Linux administrators mostly face some cases where they need to run a script as a service. This includes some custom monitoring scripts to trigger some failover jobs.
Here we see how we can run a script as a service in the centos server.
[[email protected] ~]# vim /opt/devopstree.sh [[email protected] ~]# cat /opt/devopstree.sh while true; do echo "Hello world" > /var/log/helloworld.log sleep 60s done [[email protected] ~]#
To run this script as a service, all we need to do is create a systemd service file under /etc/systemd/system/ directory,
[[email protected] ~]# vim /etc/systemd/system/helloworld.service [[email protected] ~]# [[email protected] ~]# cat /etc/systemd/system/helloworld.service [Unit] Description=Hello World Requires=network-online.target After=network-online.target ConditionFileNotEmpty=/opt/devopstree.sh [Service] EnvironmentFile=/etc/sysconfig/helloworld Environment=GOMAXPROCS=2 Restart=on-failure ExecStart=/bin/bash /opt/devopstree.sh StandardOutput=/var/log/helloworld.log StandardError=/var/log/helloworld.log LimitMEMLOCK=infinity ExecReload=/bin/kill -HUP $MAINPID KillSignal=SIGTERM [Install] WantedBy=multi-user.target [[email protected] ~]#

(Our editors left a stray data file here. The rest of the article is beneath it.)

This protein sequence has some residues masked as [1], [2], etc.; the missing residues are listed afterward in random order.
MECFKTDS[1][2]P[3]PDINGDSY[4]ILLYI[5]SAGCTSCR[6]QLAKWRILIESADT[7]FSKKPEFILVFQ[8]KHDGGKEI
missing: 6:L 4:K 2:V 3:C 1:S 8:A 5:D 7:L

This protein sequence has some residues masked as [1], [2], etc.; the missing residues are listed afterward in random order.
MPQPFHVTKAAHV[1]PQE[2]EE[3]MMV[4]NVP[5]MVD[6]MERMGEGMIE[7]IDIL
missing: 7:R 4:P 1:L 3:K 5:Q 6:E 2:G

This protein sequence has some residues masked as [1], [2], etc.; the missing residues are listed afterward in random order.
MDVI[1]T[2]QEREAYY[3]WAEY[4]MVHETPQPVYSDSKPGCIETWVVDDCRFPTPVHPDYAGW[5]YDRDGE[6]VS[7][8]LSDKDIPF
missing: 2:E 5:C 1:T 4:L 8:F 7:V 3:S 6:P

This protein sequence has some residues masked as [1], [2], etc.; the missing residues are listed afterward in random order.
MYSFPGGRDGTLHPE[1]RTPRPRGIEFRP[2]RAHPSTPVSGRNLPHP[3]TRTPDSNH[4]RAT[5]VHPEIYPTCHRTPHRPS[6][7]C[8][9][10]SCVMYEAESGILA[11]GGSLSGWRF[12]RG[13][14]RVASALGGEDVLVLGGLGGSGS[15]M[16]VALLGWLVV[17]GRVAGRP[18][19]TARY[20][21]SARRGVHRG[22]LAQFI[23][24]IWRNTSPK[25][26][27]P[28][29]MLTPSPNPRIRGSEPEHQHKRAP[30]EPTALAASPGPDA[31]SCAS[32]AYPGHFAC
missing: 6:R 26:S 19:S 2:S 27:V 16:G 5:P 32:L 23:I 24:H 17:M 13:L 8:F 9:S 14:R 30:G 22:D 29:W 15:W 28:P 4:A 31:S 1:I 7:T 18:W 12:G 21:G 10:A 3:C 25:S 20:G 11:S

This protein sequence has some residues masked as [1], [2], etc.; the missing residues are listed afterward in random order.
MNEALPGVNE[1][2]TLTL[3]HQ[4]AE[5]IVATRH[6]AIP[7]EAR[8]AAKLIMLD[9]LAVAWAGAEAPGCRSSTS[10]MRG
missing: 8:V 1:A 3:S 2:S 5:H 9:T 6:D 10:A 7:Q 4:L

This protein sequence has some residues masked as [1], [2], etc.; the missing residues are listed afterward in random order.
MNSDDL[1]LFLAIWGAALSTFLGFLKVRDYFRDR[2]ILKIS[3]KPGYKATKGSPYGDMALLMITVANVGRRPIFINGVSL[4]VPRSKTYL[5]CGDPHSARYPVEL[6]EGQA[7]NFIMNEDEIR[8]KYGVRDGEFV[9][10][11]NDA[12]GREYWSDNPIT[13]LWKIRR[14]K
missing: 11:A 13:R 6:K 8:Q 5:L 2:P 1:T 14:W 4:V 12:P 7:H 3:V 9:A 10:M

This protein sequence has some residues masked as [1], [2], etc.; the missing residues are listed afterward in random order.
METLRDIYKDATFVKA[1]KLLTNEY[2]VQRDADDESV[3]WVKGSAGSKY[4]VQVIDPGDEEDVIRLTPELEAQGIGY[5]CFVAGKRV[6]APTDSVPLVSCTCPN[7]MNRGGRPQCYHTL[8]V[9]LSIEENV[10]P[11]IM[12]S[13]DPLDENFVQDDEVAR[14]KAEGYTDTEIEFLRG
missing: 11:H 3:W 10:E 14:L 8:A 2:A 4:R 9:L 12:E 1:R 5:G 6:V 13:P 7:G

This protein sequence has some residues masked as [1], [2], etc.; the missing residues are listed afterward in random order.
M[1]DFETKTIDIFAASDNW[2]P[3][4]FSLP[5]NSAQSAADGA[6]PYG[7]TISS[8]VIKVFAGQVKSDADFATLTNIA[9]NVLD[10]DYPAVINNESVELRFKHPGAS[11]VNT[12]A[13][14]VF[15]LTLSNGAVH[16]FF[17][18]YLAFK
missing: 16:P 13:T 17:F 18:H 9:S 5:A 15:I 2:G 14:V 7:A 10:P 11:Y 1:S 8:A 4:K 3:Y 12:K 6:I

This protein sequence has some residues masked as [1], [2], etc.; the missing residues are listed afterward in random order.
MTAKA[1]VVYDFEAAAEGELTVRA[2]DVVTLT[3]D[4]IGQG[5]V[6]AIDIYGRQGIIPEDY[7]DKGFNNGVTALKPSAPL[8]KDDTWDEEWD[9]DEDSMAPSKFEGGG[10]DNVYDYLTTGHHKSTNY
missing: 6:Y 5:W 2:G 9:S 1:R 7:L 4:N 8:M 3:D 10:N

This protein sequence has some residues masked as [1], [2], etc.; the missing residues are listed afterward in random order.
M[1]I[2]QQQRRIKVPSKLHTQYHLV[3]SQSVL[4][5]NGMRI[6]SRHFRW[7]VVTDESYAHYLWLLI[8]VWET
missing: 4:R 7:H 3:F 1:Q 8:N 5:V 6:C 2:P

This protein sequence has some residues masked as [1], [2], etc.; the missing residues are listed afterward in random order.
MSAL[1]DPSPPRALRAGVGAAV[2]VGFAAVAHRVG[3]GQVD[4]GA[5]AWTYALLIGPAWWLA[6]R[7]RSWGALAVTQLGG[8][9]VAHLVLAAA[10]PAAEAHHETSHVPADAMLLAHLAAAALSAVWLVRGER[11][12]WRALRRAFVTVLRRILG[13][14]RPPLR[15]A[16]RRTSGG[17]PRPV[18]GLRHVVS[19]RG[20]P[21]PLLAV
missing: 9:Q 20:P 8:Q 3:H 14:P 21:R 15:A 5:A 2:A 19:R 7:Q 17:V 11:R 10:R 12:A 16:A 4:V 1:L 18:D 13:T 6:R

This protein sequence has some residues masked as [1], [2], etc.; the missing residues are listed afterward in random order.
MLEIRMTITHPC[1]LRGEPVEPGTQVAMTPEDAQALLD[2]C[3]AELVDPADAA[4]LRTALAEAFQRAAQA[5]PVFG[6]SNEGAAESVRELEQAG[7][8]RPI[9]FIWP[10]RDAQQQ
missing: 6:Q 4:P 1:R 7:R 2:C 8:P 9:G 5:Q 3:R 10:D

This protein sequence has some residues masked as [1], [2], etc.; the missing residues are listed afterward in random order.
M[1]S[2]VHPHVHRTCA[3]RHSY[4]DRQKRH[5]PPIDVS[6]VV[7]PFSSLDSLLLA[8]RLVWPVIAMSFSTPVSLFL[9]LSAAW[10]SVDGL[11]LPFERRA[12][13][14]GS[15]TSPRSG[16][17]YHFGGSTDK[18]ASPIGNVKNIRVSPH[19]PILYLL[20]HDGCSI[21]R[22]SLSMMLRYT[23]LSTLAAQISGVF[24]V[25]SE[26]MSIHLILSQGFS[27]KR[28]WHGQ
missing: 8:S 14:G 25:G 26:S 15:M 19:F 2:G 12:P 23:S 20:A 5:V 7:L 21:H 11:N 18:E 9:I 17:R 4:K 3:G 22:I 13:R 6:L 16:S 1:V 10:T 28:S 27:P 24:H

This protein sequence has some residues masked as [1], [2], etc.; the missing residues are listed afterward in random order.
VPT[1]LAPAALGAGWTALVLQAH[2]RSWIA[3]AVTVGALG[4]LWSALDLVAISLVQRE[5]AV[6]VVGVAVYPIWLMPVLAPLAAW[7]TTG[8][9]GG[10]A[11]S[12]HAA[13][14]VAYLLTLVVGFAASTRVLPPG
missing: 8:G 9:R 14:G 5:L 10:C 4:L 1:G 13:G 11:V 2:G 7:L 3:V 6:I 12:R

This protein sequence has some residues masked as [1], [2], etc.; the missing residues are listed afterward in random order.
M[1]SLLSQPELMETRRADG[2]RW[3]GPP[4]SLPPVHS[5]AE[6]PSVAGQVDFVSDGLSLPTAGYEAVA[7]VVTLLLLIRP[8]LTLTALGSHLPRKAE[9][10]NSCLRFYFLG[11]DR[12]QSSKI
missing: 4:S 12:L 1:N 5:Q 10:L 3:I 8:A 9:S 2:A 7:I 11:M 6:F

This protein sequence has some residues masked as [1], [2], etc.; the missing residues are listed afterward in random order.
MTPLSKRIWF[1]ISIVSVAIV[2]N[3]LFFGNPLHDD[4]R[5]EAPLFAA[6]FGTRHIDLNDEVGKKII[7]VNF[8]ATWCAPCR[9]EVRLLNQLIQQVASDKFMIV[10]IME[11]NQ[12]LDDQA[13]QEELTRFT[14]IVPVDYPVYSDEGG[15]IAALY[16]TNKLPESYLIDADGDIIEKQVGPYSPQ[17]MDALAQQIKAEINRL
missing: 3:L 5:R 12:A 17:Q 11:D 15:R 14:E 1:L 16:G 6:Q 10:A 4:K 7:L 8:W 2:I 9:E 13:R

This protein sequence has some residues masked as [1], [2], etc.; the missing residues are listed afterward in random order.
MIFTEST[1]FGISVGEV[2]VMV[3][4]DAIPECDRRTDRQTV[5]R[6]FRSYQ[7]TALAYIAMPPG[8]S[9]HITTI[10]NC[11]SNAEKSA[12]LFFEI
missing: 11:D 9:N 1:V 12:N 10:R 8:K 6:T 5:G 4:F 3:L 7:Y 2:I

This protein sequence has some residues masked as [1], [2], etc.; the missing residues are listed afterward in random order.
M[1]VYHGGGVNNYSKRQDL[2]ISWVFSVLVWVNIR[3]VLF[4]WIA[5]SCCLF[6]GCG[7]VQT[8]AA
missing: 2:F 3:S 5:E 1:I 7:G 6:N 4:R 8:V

Once you saved this file your script can be started as a service. You can just start it as a normal service.
You can even enable this service to run in boot time,
[[email protected] ~]# systemctl enable helloworld.service Created symlink from /etc/systemd/system/multi-user.target.wants/helloworld.service to /etc/systemd/system/helloworld.service. [[email protected] ~]# [[email protected] ~]# systemctl is-enabled helloworld.service enabled [[email protected] ~]#
That’s It. Now our script is running a service.
Also, we can use setsid command to run a script as a service,
setsid /opt/devopstree.sh >/var/log/helloworld.log 2>&1 < /dev/null &
But systems service file is the best way to do this. Which way you prefer, leave your comments below.